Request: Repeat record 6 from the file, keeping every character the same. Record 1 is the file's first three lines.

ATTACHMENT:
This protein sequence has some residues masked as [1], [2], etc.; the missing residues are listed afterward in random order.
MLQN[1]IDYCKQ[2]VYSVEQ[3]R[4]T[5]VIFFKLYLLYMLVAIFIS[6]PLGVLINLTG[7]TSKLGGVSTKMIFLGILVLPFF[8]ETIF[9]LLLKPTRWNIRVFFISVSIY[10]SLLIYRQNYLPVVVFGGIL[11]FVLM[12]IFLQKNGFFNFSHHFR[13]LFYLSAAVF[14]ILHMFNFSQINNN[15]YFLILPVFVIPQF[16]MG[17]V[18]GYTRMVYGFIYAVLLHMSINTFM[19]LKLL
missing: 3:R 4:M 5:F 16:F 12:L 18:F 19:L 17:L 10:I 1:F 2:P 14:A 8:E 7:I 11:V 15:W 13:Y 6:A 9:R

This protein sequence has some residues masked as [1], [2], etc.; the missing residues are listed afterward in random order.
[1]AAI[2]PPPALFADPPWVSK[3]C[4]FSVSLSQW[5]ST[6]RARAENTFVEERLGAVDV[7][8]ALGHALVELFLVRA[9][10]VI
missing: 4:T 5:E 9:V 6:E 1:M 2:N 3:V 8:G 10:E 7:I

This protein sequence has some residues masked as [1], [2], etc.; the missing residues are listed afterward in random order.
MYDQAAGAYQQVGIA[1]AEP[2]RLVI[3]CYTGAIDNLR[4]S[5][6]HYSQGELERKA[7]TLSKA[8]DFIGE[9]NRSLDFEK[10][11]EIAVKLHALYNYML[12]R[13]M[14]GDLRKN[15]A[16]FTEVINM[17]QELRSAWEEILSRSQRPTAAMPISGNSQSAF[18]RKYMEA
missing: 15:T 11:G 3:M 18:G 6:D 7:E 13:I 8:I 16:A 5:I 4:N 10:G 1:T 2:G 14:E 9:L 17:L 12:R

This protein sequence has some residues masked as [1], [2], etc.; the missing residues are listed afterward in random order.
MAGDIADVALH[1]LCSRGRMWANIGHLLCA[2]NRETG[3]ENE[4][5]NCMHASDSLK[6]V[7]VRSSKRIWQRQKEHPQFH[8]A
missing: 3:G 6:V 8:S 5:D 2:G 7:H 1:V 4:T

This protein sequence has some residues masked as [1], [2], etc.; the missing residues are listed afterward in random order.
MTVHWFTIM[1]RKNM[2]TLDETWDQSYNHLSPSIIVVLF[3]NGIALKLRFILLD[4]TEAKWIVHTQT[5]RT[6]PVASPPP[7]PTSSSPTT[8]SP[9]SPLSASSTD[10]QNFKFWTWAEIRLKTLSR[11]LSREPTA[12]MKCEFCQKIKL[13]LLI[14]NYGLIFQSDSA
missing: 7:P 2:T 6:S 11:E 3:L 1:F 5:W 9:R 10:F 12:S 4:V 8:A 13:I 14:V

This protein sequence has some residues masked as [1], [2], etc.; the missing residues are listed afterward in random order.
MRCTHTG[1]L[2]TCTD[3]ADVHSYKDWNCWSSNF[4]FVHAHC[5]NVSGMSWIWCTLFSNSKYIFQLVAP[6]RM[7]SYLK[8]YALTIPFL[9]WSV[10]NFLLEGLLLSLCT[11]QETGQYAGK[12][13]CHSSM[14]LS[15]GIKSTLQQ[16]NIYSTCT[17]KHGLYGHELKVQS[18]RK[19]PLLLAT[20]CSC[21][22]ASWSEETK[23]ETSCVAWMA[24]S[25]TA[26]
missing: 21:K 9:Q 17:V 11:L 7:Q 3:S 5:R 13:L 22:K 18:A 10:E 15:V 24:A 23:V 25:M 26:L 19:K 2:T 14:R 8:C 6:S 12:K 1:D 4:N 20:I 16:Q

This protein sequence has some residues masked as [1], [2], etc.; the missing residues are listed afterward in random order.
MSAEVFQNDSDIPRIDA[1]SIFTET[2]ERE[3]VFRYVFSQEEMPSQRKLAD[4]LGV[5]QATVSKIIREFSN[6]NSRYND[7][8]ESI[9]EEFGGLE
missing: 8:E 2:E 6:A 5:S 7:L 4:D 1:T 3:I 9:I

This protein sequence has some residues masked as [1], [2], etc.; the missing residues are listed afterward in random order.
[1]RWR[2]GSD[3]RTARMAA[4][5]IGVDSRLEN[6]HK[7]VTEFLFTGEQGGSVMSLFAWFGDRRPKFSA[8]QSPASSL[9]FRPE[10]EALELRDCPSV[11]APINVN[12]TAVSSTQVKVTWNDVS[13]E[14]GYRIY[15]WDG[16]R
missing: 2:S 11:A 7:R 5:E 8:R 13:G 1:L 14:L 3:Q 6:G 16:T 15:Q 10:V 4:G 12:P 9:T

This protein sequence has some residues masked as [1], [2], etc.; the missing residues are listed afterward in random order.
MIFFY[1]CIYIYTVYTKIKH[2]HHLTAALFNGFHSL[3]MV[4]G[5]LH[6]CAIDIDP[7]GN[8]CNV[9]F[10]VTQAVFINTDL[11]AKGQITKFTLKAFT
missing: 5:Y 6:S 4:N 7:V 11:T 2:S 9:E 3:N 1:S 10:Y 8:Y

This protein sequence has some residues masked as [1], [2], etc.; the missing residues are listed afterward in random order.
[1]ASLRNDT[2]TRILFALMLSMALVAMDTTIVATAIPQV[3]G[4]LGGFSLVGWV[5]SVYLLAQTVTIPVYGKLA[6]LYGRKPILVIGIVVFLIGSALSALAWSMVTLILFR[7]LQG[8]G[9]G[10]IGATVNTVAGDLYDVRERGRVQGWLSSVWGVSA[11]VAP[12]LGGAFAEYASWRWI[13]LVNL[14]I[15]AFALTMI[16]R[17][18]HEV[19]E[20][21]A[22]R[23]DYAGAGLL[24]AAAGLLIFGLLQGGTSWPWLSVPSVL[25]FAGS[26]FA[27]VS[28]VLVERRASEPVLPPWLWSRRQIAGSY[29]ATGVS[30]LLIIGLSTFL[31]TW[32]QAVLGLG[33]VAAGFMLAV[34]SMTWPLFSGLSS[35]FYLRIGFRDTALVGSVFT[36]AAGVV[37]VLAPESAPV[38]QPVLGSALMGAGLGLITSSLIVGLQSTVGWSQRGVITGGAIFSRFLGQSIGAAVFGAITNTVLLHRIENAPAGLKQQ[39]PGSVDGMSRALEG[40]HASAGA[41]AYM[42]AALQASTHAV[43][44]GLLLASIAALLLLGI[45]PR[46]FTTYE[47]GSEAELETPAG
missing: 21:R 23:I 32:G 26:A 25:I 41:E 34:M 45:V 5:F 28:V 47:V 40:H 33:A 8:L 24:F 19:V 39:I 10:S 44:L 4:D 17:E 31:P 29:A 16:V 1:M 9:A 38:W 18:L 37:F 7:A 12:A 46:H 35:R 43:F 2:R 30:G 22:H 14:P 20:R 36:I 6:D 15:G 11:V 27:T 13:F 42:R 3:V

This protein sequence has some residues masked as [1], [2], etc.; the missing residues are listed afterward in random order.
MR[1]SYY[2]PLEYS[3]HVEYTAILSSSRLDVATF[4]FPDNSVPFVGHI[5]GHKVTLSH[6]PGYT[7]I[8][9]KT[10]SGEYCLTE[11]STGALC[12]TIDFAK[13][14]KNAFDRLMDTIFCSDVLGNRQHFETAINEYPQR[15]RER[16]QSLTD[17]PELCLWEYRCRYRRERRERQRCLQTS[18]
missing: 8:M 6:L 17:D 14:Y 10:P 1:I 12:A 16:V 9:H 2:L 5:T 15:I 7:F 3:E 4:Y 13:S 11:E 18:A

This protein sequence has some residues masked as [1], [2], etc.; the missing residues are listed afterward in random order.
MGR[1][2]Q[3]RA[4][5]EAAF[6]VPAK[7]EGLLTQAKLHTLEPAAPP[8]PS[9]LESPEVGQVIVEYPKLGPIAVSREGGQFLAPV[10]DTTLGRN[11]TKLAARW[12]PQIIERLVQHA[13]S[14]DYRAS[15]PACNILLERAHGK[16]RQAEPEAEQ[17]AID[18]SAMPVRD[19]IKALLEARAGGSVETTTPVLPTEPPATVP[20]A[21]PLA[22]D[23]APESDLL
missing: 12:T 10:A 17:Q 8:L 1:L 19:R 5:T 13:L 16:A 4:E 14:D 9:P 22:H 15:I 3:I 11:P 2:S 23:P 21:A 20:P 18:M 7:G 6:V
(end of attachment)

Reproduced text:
This protein sequence has some residues masked as [1], [2], etc.; the missing residues are listed afterward in random order.
MRCTHTG[1]L[2]TCTD[3]ADVHSYKDWNCWSSNF[4]FVHAHC[5]NVSGMSWIWCTLFSNSKYIFQLVAP[6]RM[7]SYLK[8]YALTIPFL[9]WSV[10]NFLLEGLLLSLCT[11]QETGQYAGK[12][13]CHSSM[14]LS[15]GIKSTLQQ[16]NIYSTCT[17]KHGLYGHELKVQS[18]RK[19]PLLLAT[20]CSC[21][22]ASWSEETK[23]ETSCVAWMA[24]S[25]TA[26]
missing: 21:K 9:Q 17:V 11:L 7:Q 3:S 5:R 13:L 22:K 18:A 10:E 15:V 24:A 23:V 25:M 26:L 19:K 2:T 14:R 8:C 6:S 12:K 1:D 4:N 20:I 16:Q